Directors: Tim van Patten, Alik Sakharov,Allen Coulter, Ed Bianchi et al
Cast: Steve Buscemi, Michael Kenneth Williams, Kelly Macdonald, Patricia Arquette, Michael Shannon, Stephen Graham, Jack Huston, Shea Whigham, Gretchen Moll, Margot Bingham
Lucky Nucky, he got them Atlantic city leeches feeding off him like sucky sucky, but then relations go yucky and he has to get his hands all mucky before he gets chucky(ed) out of the city or fucky(ed over) by his adversaries. Lyrical writing -that’s why you all come to Movie Quibble, and it never disappoints!
Boardwalk Empire’s first, second and – even after the exit of the cornerstone character – third seasons have been beautifully weaved, complex and progressively engrossing depictions of historical upheaval in 1920s America. On its seductively smoke-shrouded surface, Boardwalk Empire seems to have a rather formulaic – some may say exploitative – composition: Booze, brawls, bloodshed, broads, burlesque, booze, bourbon and booze. There’s a lot of that, of course there is – it’s an HBO gangster show after all- but Terence Winter and Martin Scorsese’s prohibition lovechild has always been much more than meets the eye.
Season number four of this illustrious political drama is, sadly, significantly less than it appears and, after becoming physically dependent on the initial three series, is more than merely disappointing. In the same way that Downton Abbey has gotten away with being Eastenders during Dickensian week, within two episodes Boardwalk deteriorates into well-produced, fantastic-looking but nonetheless palpably week-night soap opera television. The moment second-in-command Eli Thompson ‘s (Shea Wingham) contumacious eldest son William heads off to university, crying over flapper girls and jockstrapping bullies, the scripting takes a seawards divebomb, a plummet which the HBOeing 747 needs several episodes to pull itself out of. Willie sure ain’t no Jimmy.
Then there’s Ron Livingston, the randomness of his appearance being qualified with the excellence of his role as the doting bachelor of Gillian Darmody (Gretchen Mol). Livingston inveigles himself into the psyche of long-term Boardwalkers with ease,along the way earning himself one of the greatest character turnarounds of the series so far. Patricia Arquette (Mom from Boyhood) is another stray cat dragged in from the harsh wastelands of the ageing character actor, playing a Floridian barmaid with one or two tricks up her sleeve – she proves more than a match for Steve Buscemi’s big boy on campus Nucky Thompson, although their shared scenes scream of falsehood. No matter how good the actor, the Boardwalk showrunners cannot mask their crutching on saucy polemics and stunt casting.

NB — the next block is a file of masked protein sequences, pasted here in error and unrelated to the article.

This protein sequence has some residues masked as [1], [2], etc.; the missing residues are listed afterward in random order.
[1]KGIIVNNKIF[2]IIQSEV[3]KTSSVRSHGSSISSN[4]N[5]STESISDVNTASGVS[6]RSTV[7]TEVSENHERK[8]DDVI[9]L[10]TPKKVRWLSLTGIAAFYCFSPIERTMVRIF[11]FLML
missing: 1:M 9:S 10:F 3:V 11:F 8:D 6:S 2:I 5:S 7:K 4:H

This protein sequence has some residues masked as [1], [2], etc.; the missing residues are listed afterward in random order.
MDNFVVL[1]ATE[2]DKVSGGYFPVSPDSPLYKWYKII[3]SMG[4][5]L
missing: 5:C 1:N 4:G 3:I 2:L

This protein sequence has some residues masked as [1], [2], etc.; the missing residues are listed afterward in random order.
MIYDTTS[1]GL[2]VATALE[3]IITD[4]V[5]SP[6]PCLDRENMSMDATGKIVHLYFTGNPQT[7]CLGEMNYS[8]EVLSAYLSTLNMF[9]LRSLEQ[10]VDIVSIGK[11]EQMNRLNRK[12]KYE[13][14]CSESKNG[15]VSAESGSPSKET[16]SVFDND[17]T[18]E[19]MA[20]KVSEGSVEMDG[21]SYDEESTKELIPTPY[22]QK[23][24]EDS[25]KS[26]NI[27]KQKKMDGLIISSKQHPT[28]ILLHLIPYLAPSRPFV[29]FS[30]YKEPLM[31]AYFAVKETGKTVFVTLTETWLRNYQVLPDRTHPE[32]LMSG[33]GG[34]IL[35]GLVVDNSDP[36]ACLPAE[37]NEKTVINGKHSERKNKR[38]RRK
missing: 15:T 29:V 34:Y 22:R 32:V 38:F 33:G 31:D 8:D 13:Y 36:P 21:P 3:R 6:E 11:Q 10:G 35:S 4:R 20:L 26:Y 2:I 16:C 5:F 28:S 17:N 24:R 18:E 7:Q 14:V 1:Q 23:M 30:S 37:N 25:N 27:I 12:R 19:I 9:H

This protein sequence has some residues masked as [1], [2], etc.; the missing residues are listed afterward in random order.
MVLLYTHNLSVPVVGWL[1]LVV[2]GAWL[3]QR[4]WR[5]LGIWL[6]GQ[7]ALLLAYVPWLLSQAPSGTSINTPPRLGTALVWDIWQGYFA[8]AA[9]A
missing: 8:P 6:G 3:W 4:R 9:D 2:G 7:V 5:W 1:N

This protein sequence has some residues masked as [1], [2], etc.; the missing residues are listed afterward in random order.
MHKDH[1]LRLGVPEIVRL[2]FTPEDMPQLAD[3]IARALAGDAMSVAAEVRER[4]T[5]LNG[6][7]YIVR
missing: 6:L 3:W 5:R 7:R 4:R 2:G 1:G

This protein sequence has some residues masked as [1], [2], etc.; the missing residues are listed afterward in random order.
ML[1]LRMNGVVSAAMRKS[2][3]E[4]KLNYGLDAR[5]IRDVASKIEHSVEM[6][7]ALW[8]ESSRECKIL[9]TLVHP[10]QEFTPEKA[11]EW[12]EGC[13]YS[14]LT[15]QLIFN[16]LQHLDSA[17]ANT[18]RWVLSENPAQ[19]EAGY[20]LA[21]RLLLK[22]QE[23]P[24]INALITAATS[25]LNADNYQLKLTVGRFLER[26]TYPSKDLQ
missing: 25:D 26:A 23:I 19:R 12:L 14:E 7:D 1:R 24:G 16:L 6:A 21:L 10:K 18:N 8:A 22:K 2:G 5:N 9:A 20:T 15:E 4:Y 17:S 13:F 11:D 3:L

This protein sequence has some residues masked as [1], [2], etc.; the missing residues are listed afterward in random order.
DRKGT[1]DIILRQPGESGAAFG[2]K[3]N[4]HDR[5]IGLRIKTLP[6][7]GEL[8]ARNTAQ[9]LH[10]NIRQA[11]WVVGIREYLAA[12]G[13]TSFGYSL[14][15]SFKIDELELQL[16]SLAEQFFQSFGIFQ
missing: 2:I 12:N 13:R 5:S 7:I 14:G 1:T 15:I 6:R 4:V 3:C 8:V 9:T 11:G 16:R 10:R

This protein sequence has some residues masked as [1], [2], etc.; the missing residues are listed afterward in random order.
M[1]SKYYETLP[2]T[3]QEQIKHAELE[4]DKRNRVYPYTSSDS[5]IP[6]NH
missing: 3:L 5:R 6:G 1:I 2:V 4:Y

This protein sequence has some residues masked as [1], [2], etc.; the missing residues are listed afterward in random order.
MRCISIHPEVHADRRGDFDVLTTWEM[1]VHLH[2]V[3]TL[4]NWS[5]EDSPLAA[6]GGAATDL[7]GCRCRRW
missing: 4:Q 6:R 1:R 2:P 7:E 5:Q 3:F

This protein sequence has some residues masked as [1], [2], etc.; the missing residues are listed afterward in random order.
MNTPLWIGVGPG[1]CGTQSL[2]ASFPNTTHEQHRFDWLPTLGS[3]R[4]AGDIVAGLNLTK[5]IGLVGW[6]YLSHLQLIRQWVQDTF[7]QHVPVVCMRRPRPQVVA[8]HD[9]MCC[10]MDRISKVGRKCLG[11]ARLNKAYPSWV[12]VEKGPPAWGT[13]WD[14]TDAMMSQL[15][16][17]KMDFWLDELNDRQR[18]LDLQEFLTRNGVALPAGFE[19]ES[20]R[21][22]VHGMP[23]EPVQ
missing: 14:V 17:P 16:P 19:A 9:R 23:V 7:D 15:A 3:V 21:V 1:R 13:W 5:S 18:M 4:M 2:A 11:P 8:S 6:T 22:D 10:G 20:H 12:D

Boardwalk’s Best Character award goes, once again, to Richard Harrow (Jack Huston) but Chalky White has a couple of timeless quotes that your bookcase-building asses won’t be forgetting for a long time to come. He’s the best, and a crippling hunch says that he’s going to be getting into some serious shit in season five, which is apparently going to be the concluding chapter. Probably a good thing, because if Terence Winter and Co. can’t get their oeuvre back up to scratch with their final effort then any further attempts at recouping that lost magic will prove as dismal as a bunch of agents from the Bureau of Prohibition getting into some absinthe.
Four’s finale is pretty thrilling, though not as damaging as one might well expect given the earth shattering events of two and three’s endings, yet it promises new things for the future. As usual a couple of characters are dropped that really oughtn’t have left, but that’s an industry standard – you have to keep the show interesting, and actors have to move on too. Season five is currently airing, so you should pay for Sky Atlantic or HBO Go or, if you really want to get enliven the spirit of the bootleggers of old, download it illegally. Which Movie Quibble does not condone. Equally, it does not condone watching twelve hours of Boardwalk Empire in two days, but it feels pretty good.